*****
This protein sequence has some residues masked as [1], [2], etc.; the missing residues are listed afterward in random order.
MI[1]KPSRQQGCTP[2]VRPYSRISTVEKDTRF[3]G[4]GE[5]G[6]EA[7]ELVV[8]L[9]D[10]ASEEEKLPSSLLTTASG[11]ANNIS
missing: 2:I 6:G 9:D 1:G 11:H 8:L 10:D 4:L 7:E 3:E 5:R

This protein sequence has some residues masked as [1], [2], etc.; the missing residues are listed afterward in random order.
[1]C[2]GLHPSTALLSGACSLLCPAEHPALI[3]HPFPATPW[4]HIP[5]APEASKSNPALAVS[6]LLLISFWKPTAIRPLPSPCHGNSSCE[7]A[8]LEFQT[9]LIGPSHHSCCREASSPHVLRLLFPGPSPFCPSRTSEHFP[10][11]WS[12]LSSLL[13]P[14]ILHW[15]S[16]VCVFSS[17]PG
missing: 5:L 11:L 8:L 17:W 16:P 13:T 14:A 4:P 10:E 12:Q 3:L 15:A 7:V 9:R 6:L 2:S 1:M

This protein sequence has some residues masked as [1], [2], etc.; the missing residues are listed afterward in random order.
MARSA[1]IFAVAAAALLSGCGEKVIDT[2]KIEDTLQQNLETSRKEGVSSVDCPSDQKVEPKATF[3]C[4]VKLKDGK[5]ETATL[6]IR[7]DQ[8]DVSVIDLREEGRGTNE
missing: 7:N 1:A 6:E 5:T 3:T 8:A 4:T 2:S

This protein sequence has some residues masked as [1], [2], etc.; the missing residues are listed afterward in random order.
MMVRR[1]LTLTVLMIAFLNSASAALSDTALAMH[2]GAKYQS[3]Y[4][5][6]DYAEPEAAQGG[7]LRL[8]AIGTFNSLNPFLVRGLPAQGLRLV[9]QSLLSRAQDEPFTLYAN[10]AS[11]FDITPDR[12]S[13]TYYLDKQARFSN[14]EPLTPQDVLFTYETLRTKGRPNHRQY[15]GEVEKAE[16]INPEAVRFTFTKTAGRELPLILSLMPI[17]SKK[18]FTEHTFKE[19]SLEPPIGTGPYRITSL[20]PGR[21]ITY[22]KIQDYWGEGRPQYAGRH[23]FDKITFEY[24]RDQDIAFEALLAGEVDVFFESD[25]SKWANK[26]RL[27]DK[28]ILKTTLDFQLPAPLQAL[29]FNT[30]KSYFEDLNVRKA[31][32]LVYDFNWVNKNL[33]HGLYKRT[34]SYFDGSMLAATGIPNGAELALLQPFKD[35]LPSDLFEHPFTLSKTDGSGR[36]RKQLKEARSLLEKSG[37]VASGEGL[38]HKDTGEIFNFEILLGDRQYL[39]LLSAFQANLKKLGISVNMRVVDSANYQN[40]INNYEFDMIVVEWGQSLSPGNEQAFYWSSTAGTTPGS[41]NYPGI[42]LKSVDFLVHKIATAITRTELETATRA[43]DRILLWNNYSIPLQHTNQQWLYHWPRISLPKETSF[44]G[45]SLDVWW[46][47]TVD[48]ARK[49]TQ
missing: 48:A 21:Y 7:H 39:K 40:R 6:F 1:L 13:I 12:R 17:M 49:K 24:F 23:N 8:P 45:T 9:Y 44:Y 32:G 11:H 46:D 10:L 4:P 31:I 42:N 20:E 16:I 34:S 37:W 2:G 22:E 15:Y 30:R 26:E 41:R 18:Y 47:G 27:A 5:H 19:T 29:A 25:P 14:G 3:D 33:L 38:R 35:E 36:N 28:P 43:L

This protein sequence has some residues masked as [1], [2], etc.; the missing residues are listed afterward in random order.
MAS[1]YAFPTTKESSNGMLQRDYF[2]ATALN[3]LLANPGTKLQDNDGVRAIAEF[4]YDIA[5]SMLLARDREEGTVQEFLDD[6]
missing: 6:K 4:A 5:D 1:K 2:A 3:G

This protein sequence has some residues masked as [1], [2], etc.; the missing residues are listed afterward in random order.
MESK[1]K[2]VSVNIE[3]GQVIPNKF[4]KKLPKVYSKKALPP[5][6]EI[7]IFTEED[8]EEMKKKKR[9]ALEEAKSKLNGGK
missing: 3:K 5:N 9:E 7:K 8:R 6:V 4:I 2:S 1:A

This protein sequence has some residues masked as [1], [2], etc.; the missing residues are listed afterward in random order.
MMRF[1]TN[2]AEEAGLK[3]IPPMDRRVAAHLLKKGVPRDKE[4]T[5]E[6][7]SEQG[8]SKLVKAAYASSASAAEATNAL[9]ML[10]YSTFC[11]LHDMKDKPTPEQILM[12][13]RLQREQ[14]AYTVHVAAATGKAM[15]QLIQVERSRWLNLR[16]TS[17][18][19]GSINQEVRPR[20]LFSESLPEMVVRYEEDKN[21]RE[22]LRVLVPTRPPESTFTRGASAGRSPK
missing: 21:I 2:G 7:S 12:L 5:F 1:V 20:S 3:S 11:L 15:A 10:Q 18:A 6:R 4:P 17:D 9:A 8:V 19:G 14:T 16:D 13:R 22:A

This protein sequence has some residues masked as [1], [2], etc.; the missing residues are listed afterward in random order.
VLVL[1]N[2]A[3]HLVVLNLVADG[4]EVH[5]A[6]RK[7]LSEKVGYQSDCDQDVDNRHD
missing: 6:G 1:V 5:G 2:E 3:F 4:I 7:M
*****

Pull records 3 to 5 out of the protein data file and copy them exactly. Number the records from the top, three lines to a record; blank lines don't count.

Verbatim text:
This protein sequence has some residues masked as [1], [2], etc.; the missing residues are listed afterward in random order.
MARSA[1]IFAVAAAALLSGCGEKVIDT[2]KIEDTLQQNLETSRKEGVSSVDCPSDQKVEPKATF[3]C[4]VKLKDGK[5]ETATL[6]IR[7]DQ[8]DVSVIDLREEGRGTNE
missing: 7:N 1:A 6:E 5:T 3:T 8:A 4:T 2:S

This protein sequence has some residues masked as [1], [2], etc.; the missing residues are listed afterward in random order.
MMVRR[1]LTLTVLMIAFLNSASAALSDTALAMH[2]GAKYQS[3]Y[4][5][6]DYAEPEAAQGG[7]LRL[8]AIGTFNSLNPFLVRGLPAQGLRLV[9]QSLLSRAQDEPFTLYAN[10]AS[11]FDITPDR[12]S[13]TYYLDKQARFSN[14]EPLTPQDVLFTYETLRTKGRPNHRQY[15]GEVEKAE[16]INPEAVRFTFTKTAGRELPLILSLMPI[17]SKK[18]FTEHTFKE[19]SLEPPIGTGPYRITSL[20]PGR[21]ITY[22]KIQDYWGEGRPQYAGRH[23]FDKITFEY[24]RDQDIAFEALLAGEVDVFFESD[25]SKWANK[26]RL[27]DK[28]ILKTTLDFQLPAPLQAL[29]FNT[30]KSYFEDLNVRKA[31][32]LVYDFNWVNKNL[33]HGLYKRT[34]SYFDGSMLAATGIPNGAELALLQPFKD[35]LPSDLFEHPFTLSKTDGSGR[36]RKQLKEARSLLEKSG[37]VASGEGL[38]HKDTGEIFNFEILLGDRQYL[39]LLSAFQANLKKLGISVNMRVVDSANYQN[40]INNYEFDMIVVEWGQSLSPGNEQAFYWSSTAGTTPGS[41]NYPGI[42]LKSVDFLVHKIATAITRTELETATRA[43]DRILLWNNYSIPLQHTNQQWLYHWPRISLPKETSF[44]G[45]SLDVWW[46][47]TVD[48]ARK[49]TQ
missing: 48:A 21:Y 7:H 39:K 40:R 6:F 1:L 13:I 12:R 17:M 49:K 24:F 23:N 8:P 45:T 9:Y 44:Y 32:G 11:H 46:D 10:L 4:P 31:I 42:N 20:E 16:I 34:S 37:W 2:G 22:E 15:Y 30:R 26:E 41:R 18:Y 47:G 27:A 5:H 19:T 29:A 25:P 14:G 3:D 33:L 38:R 35:E 36:N 28:P 43:L

This protein sequence has some residues masked as [1], [2], etc.; the missing residues are listed afterward in random order.
MAS[1]YAFPTTKESSNGMLQRDYF[2]ATALN[3]LLANPGTKLQDNDGVRAIAEF[4]YDIA[5]SMLLARDREEGTVQEFLDD[6]
missing: 6:K 4:A 5:D 1:K 2:A 3:G